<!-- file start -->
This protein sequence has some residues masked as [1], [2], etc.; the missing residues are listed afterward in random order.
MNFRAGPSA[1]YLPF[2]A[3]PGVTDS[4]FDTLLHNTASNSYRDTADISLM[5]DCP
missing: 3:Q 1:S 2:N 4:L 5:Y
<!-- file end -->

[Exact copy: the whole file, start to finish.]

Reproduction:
This protein sequence has some residues masked as [1], [2], etc.; the missing residues are listed afterward in random order.
MNFRAGPSA[1]YLPF[2]A[3]PGVTDS[4]FDTLLHNTASNSYRDTADISLM[5]DCP
missing: 3:Q 1:S 2:N 4:L 5:Y